Even though I almost always prefer a modern-language translation for personal Bible study and public teaching, there are rare exceptions when I find myself drawn to the beautiful imagery and rhythm of the centuries-old King James Version. Psalm 23 is one of those occasions.
There is just something about this psalm that begs for it to sound ancient, timeless. It's not just the words, but the content. Shepherding, the focus of Psalm 23, is one of the oldest occupations in biblical history, and rare in the modern-world. Yes, I've met shepherds on my travels out west, but I do not generally come across them in my daily life. It makes me ask the question, "What does it mean for God to be my shepherd?"
The pastoral imagery of still waters, dark valleys, a shepherd's rod, and anointing oil is likewise anachronistic to life in the glitzy, busy 21st century. There is something within us that yearns for a relationship with our Lord that is described like this - one where He promises to lead us to peace, comfort us in the face of loss, and bless us even in the presence of our enemies. That's a God I want to dwell with forever!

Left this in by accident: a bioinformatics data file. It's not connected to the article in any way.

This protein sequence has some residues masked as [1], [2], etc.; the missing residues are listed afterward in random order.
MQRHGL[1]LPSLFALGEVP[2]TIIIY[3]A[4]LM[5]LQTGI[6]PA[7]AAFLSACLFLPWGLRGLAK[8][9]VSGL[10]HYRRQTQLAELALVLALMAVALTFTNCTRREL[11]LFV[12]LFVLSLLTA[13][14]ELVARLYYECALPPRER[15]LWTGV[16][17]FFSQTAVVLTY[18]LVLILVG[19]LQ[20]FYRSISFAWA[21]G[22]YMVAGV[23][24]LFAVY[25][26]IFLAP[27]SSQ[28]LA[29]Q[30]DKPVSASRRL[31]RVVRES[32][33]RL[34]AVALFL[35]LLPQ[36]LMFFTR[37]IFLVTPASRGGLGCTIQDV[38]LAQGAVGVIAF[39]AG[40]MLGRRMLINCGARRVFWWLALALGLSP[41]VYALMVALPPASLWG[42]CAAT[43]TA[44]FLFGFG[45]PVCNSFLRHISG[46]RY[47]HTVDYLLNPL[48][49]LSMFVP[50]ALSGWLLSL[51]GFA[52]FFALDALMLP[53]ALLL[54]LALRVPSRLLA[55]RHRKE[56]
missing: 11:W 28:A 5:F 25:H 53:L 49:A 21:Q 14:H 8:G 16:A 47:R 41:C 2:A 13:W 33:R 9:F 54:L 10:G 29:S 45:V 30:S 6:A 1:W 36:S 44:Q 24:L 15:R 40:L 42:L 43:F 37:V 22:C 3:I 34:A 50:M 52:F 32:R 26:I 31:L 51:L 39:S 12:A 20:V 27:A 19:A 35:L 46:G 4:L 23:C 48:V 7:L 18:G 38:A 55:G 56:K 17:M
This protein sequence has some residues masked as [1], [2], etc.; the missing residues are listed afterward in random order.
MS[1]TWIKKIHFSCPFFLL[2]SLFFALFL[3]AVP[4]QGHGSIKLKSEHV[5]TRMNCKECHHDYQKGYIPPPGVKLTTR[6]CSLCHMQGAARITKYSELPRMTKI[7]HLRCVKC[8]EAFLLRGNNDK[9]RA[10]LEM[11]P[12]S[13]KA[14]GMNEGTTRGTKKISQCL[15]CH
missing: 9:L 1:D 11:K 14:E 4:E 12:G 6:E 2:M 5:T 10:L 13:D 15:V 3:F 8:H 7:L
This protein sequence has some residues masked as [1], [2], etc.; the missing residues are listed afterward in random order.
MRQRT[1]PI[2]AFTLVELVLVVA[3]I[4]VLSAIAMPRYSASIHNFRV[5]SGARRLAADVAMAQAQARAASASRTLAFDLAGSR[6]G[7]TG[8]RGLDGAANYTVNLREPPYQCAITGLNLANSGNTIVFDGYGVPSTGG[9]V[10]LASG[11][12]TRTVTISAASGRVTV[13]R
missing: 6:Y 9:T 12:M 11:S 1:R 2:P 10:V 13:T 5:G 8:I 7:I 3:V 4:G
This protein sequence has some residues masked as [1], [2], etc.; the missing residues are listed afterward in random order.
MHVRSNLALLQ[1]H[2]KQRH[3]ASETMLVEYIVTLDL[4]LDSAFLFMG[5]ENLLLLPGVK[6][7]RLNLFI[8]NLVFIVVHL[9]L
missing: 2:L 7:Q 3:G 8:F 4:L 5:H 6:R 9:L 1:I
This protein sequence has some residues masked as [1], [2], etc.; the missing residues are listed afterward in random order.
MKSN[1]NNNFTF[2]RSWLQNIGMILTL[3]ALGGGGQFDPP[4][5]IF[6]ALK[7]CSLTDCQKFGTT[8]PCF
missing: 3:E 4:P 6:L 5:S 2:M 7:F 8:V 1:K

There's a reason Psalm 23 is read at so many gravesides, so many hospital beds, memorized by so many children, and featured in so much artwork. It's a deeply nurturing picture of God's grace, where hope and peace combine to strengthen our faith and give us something to reach for, even when all seems lost. It's a psalm that sticks with us throughout all the passages of life.
If I only could have only one psalm to keep out of the whole Bible, I know I would choose this one.